Global EditionASIA 中文双语Français
Home / World / Africa

Africa taps technology to bolster virus fight

By Lewis Ndichu and Shadrack Kuyoh | China Daily Global | Updated: 2020-05-13 09:08
Share - WeChat
A student takes class online while using the Zoom app at her home as Egypt shut down schools to as the spread of the coronavirus disease (COVID-19) continues, in Cairo, Egypt April 5, 2020. [Photo/Agencies]

As COVID-19 continues to cause health emergencies worldwide, normal working conditions have come to a grinding halt, necessitating an abrupt change in working styles.

As social distancing measures, lockdowns, quarantines and curfews stretch from weeks to months, enhanced technology has allowed workers around the world to provide their services without physically clustering together.

While staying at home has become the new norm, some offices have ensured continuity of production as employees work from home, relying on virtual meetings, cloud technology and online tools.

In China, officials and specialists from departments of health and customs held a videoconference on March 18 with representatives from 24 African countries and the World Health Organization to share information and experience on combating COVID-19.

Africa's virtual interaction is defining new models of conducting business.

For instance, a company in Nigeria has created the online COVID-19 Triage Tool, which allows users to self-assess their coronavirus risk and also offers remote medical consultations.

In South Africa, the government is using WhatsApp to run an interactive chat service about the coronavirus.

Egypt's broadband network has been leveraged to deploy telehealth solutions to 500 primary care units and facilitate buying and selling via e-commerce platforms such as Jumia, Otlob and OLX.

In trade transactions, there has been a sharp increase in countries such as Nigeria and Kenya in mobile money transactions compared with the physical exchange of paper money, to reduce the spread of the virus.

Early this month, following directives from the Central Bank of Kenya and Kenyan President Uhuru Kenyatta, Safaricom, the country's largest telecommunications provider, implemented a fee waiver on its leading mobile phone-based money transfer service, M-Pesa, to reduce the physical use of money.

The company announced that all person-to-person transactions under 1,000 Kenyan shillings ($9.40) would be free for three months.

In Ghana, the central bank directed mobile money providers on March 20 to waive fees on transactions of up to 100 Ghanaian cedi ($17.40).

Ghana's monetary body eased the "know your customer" requirements on mobile money, allowing citizens to use existing mobile phone registrations to open accounts with the major digital payments provider.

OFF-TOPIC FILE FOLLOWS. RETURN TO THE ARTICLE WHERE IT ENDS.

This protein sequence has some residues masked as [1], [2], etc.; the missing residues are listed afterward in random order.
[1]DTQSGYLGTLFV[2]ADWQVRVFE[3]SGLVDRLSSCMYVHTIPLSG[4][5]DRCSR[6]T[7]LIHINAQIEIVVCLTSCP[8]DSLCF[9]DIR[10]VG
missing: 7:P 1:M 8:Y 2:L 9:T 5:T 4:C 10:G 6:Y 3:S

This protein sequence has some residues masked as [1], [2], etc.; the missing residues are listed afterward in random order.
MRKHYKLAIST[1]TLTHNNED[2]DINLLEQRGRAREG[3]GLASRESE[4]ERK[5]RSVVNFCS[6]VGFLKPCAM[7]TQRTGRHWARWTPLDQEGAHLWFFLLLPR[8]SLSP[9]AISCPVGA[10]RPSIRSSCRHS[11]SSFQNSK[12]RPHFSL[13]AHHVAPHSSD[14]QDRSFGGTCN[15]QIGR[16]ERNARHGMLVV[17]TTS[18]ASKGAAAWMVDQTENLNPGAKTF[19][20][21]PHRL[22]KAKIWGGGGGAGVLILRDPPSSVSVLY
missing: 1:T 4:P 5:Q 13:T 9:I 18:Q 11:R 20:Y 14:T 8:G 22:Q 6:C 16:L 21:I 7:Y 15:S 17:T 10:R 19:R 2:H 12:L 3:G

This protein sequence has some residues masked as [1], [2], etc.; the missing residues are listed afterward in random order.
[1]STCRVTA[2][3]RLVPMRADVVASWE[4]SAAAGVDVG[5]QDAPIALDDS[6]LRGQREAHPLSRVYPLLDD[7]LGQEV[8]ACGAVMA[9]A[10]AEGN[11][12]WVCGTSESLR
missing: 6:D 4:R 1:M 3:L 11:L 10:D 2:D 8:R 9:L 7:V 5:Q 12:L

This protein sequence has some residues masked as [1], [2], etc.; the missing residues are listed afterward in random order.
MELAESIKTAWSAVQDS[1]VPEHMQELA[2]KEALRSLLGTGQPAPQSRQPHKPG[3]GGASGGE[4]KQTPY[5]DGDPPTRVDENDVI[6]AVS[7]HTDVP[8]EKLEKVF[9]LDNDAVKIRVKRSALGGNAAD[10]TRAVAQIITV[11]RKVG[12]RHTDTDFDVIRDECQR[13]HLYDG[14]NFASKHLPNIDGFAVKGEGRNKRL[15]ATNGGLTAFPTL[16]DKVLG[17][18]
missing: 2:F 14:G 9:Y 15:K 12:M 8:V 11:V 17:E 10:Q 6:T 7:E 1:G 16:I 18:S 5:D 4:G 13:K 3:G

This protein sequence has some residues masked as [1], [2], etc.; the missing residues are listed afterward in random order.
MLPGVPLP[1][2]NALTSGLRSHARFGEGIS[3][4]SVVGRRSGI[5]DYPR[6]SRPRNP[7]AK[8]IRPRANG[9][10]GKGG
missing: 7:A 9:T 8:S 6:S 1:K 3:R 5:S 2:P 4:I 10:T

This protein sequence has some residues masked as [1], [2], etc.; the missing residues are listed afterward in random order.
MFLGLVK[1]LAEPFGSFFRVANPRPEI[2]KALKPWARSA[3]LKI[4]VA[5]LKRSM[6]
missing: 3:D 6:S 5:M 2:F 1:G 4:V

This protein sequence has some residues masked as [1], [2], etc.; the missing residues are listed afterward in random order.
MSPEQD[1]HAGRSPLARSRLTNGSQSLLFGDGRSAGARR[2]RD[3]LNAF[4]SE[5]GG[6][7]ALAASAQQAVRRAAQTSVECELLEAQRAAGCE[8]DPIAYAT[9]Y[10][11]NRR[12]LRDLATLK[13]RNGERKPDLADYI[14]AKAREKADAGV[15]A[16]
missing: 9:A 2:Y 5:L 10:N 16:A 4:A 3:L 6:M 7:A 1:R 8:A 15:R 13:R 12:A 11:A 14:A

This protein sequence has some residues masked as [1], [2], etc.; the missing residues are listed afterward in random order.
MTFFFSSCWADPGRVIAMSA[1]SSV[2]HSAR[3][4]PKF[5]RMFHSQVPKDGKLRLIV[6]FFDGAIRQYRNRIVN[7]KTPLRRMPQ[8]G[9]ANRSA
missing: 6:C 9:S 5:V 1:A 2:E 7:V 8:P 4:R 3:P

A variety of educational applications, platforms and resources have begun to yield fruit in Africa.

In late April, Egypt was identified as the country whose considerable investments in digital infrastructure have proved handy in dealing with the COVID-19 crisis.

According to the Africa Information& Communication Technologies Alliance, Egypt has deployed an e-learning platform and knowledge hub for seamless school courses, enabling up to a million students to take exams simultaneously.

Morocco, Rwanda and Zambia have established a system that reviews the education program content from private and public television channels offered to learners.

In Cote d'Ivoire, Morocco and Tunisia, negotiations are underway with mobile telecommunication providers to allow learners to access distance/online learning platforms and resources free of charge or at a reduced rate using mobile telephone networks.

In food and security, consumer satisfaction with online shopping and door-to-door deliveries is reducing social contacts, helping countries to manage the spread of COVID-19.

In Kenya, the Jumia Food app has been embraced for this purpose, whereas in Uganda, the Market Garden app, launched in 2018, is now popular for sales and delivery of fruits and vegetables.

Kenya is close to leveraging digital technologies through ongoing partnerships with 15 agriculture tech startups to enable farmers to overcome temporary coronavirus-related constraints, especially in remote areas.

However, the difficulty of accessing appropriate digital tools and low internet coverage continue to be a challenge in Africa. Therefore, technology to assist African countries in the fight against COVID-19, including faster and cheaper broadband, needs to be expanded further.

To fully utilize the virtual world, African governments need to collaborate with the private sector and civil society to synergize their solutions and avoid duplication of efforts against COVID-19.

Lewis Ndichu is a research and policy analyst at the Kenya-based Africa Policy Institute, and Shadrack Kuyoh is a legal and policy adviser at Williams Hill (SRC) Inc. The views do not necessarily reflect those of China Daily.

Most Viewed in 24 Hours
Copyright 1995 - . All rights reserved. The content (including but not limited to text, photo, multimedia information, etc) published in this site belongs to China Daily Information Co (CDIC). Without written authorization from CDIC, such content shall not be republished or used in any form. Note: Browsers with 1024*768 or higher resolution are suggested for this site.
License for publishing multimedia online 0108263

Registration Number: 130349